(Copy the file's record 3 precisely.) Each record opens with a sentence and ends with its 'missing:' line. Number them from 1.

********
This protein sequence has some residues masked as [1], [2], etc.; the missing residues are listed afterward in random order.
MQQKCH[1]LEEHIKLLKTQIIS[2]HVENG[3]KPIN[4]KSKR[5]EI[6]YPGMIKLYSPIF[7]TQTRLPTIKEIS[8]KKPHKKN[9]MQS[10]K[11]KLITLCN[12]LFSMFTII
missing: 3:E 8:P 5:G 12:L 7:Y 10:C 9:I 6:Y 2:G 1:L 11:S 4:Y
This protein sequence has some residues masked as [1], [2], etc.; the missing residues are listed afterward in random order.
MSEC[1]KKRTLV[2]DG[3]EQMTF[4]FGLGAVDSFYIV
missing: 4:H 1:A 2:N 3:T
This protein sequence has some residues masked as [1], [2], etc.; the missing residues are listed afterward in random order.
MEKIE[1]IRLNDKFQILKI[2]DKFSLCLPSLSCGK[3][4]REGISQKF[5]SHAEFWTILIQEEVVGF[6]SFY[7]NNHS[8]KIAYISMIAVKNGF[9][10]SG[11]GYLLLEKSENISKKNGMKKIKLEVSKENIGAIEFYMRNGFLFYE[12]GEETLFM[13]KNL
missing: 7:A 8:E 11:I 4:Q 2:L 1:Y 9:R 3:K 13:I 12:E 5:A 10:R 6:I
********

This protein sequence has some residues masked as [1], [2], etc.; the missing residues are listed afterward in random order.
MEKIE[1]IRLNDKFQILKI[2]DKFSLCLPSLSCGK[3][4]REGISQKF[5]SHAEFWTILIQEEVVGF[6]SFY[7]NNHS[8]KIAYISMIAVKNGF[9][10]SG[11]GYLLLEKSENISKKNGMKKIKLEVSKENIGAIEFYMRNGFLFYE[12]GEETLFM[13]KNL
missing: 7:A 8:E 11:I 4:Q 2:L 1:Y 9:R 3:K 13:I 12:E 5:A 10:R 6:I